This is the very first time I have seen this film
    in any form. It is my understanding that when
    Cinema Paradiso was released in 1988, Italian
    movie-goers were treated to a much longer cut of
    the film than what was shown to North American
    audiences. For the first time, a New Version
    incorporating 51 minutes of never-before-seen
    footage has been reconstructed for this DVD
    presentation. This is the version I chose to
    watch, and at nearly 3 hours in length, the film
    never seemed to be badly paced. This film has been
    restored quite well as I also was unable to
    distinguish the new material from the original.


    How is the transfer?


    Generally, the transfer looks very good. My
    biggest disappointment was that images never looked
    as sharp as I wanted them to, always looking a tad
    soft and unfocused. Knowing the quality that Miramax
    puts into their releases, I am going to guess that
    this transfer best represents what the original
    print looked like. The film has a dated look
    to it with colors that look slightly washed out
    and flesh tones that run a little too red. There
    is occasional background noise and blemishes
    throughout the picture.

    [​IMG]

    The New Version contains a new Dolby Digital
    5.1 soundtrack that is a little uneven with its
    sound direction. Audio is well presented across
    the front channels with very distinct stereo
    separation. Surprisingly, this re-recorded track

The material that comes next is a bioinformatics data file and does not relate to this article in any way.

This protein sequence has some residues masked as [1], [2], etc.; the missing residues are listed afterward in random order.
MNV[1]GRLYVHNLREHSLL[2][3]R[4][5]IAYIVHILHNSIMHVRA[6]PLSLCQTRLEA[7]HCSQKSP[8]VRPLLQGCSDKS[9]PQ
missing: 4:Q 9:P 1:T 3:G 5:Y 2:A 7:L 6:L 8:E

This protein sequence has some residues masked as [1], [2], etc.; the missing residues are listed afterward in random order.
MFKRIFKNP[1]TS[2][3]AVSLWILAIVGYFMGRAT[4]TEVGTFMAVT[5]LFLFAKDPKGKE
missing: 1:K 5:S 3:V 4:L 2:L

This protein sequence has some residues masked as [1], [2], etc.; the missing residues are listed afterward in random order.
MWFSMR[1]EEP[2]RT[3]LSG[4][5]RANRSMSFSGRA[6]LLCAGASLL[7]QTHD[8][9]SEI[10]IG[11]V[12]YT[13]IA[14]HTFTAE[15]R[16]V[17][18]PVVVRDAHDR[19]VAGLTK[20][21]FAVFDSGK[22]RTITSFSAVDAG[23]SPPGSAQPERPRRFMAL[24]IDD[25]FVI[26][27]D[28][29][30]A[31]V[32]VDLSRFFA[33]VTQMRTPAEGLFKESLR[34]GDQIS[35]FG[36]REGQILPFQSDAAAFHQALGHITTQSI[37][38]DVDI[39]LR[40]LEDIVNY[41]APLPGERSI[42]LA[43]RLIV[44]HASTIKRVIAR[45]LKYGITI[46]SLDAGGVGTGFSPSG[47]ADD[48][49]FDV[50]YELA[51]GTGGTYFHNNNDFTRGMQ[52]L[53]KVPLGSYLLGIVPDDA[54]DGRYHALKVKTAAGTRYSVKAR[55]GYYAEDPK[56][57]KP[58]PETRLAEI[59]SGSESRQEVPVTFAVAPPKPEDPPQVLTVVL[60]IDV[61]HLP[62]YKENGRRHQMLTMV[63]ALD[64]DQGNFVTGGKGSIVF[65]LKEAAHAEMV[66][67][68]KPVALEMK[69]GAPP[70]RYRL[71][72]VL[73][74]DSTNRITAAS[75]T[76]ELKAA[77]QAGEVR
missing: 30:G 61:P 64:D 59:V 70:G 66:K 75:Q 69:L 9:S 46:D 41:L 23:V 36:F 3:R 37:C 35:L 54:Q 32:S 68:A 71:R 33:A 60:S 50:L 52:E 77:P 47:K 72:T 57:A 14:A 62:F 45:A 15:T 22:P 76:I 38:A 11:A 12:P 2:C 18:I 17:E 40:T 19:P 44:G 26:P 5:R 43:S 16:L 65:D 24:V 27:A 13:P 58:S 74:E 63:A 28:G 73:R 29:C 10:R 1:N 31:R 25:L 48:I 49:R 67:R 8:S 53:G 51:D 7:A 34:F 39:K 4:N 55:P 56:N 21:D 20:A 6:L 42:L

firmly places dialogue in the center channel with
    absolutely no bleeding. There are also times that
    dialogue cleverly moves across the front channels
    left and right. Problem is, the center channel sort
    of becomes a "catch-all" for most of the film's
    effect noises. The rears occasionally help support
    Ennio Morricone's beautiful score whose charm and
    grace lifts you up and leaves you feeling marvellous.


    Special Features

    [​IMG]

    Released under the Miramax Classics label,
    you have the opportunity to watch either this
    New Version or the Original 1990 Version.
    Note that only the new version contains a 5.1 track,
    while the original retains a normal surround track
    and an added French language track.

    One of the problems you will find is which end
    of this dual-sided DVD contains what movie. Both
    sides of this DVD are labeled as NEW VERSION. This
    may have been an initial printing error on the part
    of the studio. Just so you know, Side A
    contains the NEW version and Side B contains
    the ORIGINAL.

    The only added piece of material is the original
    theatrical trailer
    .



    Final Thoughts

    [​IMG]

    Cinema Paradiso is enchanting, magical and
    absolutely delightful. It is a celebration of
    everything film is about. I can sit here for hours
    and tell you how great a film this is, but yet
    everything I say would probably be an understatement.

    I implore everyone who loves film as much as I know
    you all do to go out and at least rent this utterly
    moving story of friendship, ambition and the
    glittering silver screen. It is one of the finest